Julius Caesar: A Novel: Free On Kindle
In old age and in exile Servilia, mother of Marcus Brutus, awaited the suicide order from the Emperor Augustus, Caesar’s heir, who put to death all of Julius Caesar’s enemies. But instead he asked her to return to Rome and advise him as she once advised his predecessor, whose mistress she was. He wanted her to help raise the daughter of her old enemy Cleopatra, whom he brought back from Egypt after the death of the Serpent of the Nile: “Rome … that great maw of cites, the eater of men that ground and chewed up lives as if they were mere sandy grit between its teeth and then spat them out again. Through endless cycles of the seasons, revolutions, civil wars, and lives always the same. Did I have enough strength in this feeble body to war with her again? The child looked up at me. The answer was on my lips.”
See what you think of this historical thriller from the point of view of Servilia, Julius Caesar’s lifelong friend and mistress. She provides her own perspective on the colossus among men caught between the Republican faction of old Rome and those longing for empire. But hurry! This offer won’t be repeated this year.
If you liked this novel you might want to try other titles by Dora Benley including Minotaur, Cleopatra’s Stone, Helen of Troy, Medea the Witch, and Book of the Dead. They are all offered on Amazon Kindle.
Leave a reply
This week a hundred years ago the United States declared war on Imperial Germany and entered the Great War (now known in America as World War I) on the side of the Allies, France, Britain, and Russia. (Russia was in the midst of revolution and about to drop out of the war.) Interestingly, the United States did not get around to declaring war on Germany’s chief ally, Austria-Hungary, until December 7, 1917.
The United States never declared war on the other two Central Powers, Ottoman Turkey and Bulgaria. No U.S. declaration of war on the Turks meant no participation in the Middle Eastern theatre of the war and, consequently, little or no American interest in or say as to what happened to the Middle East after World War I and the fall of the Ottoman Empire. That would be left to the French and the British. The resulting mess in the Middle East continues to this very day.
President Woodrow Wilson addressed a joint session of Congress on April 2, 1917, requesting that Congress declare war on Germany. Wilson cited the resumption of unrestricted submarine warfare by the Germans beginning on February 1, 1917 and Germany’s attempt to induce Mexico to attack the United States in return for the return of Texas, Arizona and New Mexico (the infamous Zimmerman Telegram). The Senate voted in favor of the joint war resolution on April 4, by a vote of 82 to 6. Two days later, April 6, the House followed, voting 373 to 50 to enter the war.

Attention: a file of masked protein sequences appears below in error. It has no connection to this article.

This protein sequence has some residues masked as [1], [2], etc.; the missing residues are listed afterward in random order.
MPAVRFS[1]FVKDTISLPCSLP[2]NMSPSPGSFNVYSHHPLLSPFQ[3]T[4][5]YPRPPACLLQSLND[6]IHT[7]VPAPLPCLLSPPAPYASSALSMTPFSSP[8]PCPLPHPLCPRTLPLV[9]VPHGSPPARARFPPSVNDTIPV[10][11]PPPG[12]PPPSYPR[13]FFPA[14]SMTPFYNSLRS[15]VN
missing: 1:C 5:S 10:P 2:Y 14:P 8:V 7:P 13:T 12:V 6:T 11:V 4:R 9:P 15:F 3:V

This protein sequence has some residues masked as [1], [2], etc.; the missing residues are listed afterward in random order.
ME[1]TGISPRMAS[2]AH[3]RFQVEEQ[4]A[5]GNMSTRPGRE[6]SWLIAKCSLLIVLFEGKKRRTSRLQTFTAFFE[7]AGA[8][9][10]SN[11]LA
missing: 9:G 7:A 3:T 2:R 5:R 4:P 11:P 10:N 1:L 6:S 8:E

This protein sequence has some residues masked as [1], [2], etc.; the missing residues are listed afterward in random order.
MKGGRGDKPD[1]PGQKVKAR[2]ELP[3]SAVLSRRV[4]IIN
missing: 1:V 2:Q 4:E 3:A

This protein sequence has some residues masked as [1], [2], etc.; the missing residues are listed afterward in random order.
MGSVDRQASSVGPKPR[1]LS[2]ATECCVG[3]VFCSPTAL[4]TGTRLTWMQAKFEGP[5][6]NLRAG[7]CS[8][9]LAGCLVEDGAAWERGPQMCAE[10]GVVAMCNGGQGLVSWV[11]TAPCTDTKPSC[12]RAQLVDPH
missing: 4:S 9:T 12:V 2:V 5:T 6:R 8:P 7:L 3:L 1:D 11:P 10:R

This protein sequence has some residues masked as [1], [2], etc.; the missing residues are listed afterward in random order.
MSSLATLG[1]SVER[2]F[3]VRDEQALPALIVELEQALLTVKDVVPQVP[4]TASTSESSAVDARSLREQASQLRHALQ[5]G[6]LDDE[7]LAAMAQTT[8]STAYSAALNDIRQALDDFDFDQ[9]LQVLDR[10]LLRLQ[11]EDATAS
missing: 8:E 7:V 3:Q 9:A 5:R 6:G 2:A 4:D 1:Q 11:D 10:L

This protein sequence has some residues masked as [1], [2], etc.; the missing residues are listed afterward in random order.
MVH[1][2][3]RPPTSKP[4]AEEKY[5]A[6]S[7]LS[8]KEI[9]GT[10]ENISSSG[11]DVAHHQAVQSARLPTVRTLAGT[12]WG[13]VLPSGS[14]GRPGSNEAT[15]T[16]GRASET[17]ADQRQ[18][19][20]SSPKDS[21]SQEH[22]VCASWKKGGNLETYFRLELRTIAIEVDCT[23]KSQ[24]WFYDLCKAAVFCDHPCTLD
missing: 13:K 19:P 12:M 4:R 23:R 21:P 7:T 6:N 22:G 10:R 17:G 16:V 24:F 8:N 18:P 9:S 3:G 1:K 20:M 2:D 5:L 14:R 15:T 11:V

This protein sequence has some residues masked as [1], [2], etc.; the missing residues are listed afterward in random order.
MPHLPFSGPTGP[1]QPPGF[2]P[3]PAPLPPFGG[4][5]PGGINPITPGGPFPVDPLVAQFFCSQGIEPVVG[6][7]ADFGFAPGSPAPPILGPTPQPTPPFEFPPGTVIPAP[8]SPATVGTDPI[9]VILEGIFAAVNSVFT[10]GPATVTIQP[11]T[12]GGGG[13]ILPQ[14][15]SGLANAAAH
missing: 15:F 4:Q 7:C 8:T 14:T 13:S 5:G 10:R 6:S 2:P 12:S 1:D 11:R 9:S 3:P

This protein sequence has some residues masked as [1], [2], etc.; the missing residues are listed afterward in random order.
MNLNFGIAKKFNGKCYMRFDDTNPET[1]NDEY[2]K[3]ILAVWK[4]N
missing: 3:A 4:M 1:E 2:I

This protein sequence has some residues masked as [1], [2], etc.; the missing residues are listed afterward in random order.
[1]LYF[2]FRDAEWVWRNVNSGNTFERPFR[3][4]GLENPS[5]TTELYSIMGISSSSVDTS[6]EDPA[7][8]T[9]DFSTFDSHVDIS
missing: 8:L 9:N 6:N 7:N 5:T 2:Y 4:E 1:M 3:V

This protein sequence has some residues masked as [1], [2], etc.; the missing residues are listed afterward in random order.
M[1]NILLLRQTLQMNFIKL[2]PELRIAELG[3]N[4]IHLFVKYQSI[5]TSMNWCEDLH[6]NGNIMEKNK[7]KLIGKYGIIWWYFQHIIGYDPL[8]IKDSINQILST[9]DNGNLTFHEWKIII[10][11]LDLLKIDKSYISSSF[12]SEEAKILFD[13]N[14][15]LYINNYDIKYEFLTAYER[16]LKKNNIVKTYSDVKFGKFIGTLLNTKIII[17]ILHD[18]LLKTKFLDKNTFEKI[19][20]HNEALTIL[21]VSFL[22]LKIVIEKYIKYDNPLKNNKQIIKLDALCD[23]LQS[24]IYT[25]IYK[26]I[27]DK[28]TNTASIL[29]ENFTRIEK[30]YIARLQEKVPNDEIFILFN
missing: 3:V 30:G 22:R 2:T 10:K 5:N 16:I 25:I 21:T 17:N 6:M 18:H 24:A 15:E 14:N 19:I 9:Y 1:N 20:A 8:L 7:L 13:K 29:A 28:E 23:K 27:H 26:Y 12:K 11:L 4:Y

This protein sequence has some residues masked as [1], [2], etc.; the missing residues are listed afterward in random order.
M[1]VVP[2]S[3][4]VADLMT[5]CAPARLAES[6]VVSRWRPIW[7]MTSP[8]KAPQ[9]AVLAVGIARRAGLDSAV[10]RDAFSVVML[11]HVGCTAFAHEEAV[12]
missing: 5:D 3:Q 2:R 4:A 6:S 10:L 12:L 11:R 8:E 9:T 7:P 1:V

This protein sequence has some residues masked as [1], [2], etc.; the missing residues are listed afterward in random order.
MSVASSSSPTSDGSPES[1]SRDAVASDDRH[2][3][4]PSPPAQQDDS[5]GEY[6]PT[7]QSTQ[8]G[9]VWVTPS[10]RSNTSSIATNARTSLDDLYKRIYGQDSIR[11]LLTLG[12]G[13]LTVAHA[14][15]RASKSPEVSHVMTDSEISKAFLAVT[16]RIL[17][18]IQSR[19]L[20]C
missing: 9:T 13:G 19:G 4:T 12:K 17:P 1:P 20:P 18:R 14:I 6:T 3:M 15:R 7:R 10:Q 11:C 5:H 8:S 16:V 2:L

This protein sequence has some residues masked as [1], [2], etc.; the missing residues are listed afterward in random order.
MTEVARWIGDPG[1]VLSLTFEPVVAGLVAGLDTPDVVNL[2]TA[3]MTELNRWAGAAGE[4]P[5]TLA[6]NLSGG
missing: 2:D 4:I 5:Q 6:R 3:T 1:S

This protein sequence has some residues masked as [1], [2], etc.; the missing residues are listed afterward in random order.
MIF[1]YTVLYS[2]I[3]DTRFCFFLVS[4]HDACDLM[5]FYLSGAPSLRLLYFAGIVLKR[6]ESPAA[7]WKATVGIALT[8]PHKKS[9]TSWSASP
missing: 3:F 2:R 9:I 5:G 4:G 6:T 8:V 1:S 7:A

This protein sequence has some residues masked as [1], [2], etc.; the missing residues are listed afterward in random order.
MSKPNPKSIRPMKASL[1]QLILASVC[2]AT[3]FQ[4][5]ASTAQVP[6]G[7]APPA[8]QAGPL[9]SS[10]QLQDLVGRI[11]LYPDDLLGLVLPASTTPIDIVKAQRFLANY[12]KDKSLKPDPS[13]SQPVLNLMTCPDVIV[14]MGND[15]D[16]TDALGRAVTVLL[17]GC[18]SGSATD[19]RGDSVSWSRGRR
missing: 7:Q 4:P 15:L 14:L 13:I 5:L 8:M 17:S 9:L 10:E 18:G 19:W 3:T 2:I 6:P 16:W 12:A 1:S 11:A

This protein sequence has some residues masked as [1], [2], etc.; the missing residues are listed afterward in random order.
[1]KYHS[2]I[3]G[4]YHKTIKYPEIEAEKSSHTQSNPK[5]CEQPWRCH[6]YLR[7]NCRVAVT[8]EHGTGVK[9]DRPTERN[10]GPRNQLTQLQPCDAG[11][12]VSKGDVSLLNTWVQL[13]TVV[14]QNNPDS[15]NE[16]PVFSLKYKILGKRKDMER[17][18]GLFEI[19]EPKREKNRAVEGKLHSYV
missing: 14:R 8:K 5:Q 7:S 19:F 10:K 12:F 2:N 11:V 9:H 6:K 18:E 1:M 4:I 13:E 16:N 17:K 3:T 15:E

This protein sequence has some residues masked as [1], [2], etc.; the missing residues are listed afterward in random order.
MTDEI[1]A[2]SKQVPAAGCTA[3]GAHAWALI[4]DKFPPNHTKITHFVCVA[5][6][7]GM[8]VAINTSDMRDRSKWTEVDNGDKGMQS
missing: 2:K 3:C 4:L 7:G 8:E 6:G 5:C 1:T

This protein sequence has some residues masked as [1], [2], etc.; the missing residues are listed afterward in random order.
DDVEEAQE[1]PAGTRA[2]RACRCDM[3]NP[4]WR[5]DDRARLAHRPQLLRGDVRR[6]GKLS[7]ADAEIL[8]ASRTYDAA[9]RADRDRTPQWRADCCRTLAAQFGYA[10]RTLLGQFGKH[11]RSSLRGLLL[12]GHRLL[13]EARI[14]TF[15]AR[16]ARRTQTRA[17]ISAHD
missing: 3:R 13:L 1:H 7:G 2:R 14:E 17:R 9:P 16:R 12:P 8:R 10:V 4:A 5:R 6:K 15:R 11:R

By that time, my great uncle, Francis Sulley, age 19 and hailing from West New York, New Jersey, had already spent more than two months as a prisoner of war of Imperial Germany, from January 1, 1917 until March 11, 1917. He was one of the “Yarrowdale men”, 72 American seamen serving among the crews of three British armed merchantmen sunk in the middle of the North Atlantic by a German surface raider, the SMS Möwe, in December 1916. These American seamen, along with hundreds of other seamen from both belligerent countries (Britain and France) and other neutral countries (e.g., Norway) taken from ships captured and sunk by the raider, were put aboard a captured British steamer – the SS Yarrowdale, on December 13, 1916. The Yarrowdale was then taken by a German prize crew to Germany, after running the British blockade and evading internment by Swedish authorities. The ship arrived in Swinemünde, Germany (now Świnoujście, Poland) on December 31, 1916.
The German government decided to treat the American seamen as a test case, detaining them as prisoners of war on the grounds that they had served and accepted pay on board enemy (British) armed merchantmen. When the U.S. Government discovered the situation by early February 1917, it demanded the immediate release of the Yarrowdale prisoners, pointing out that detaining neutral seamen as POWs violated international law. The Germans eventually decided to release the American seamen, and 59 of them, including my great uncle, were taken to the Swiss border on March 11, 2017. While in German POW camps, including the infamous camp at Brandenburg an der Havel, near Berlin, the Yarrowdalers – like all prisoners of the Kaiser – received starvation rations. The bread tasted like trees because it was made with flour mixed with sawdust. The cabbage soup was referred to by the Yarrowdale prisoners as “shadow soup” because – the prisoners claimed – it was made by hanging a cabbage over a vat of boiling water so that only its shadow fell on the water. The Americans lost an average of 30 to 40 pounds during their internment and looked emaciated upon their release.
While President Wilson did not mention the Yarrowdale prisoners in his April 2 message to Congress, the House of Representatives, in its report accompanying the joint war resolution, set forth their detention and ill treatment as one of the reasons for America’s entry into the war. H. Rep. No. 1, pp. 10-11, 65th Cong. 1st Sess. (April 4, 1917) (“Inhuman Treatment Accorded Yarrowdale Prisoners By German Authorities”). The House report stated in part that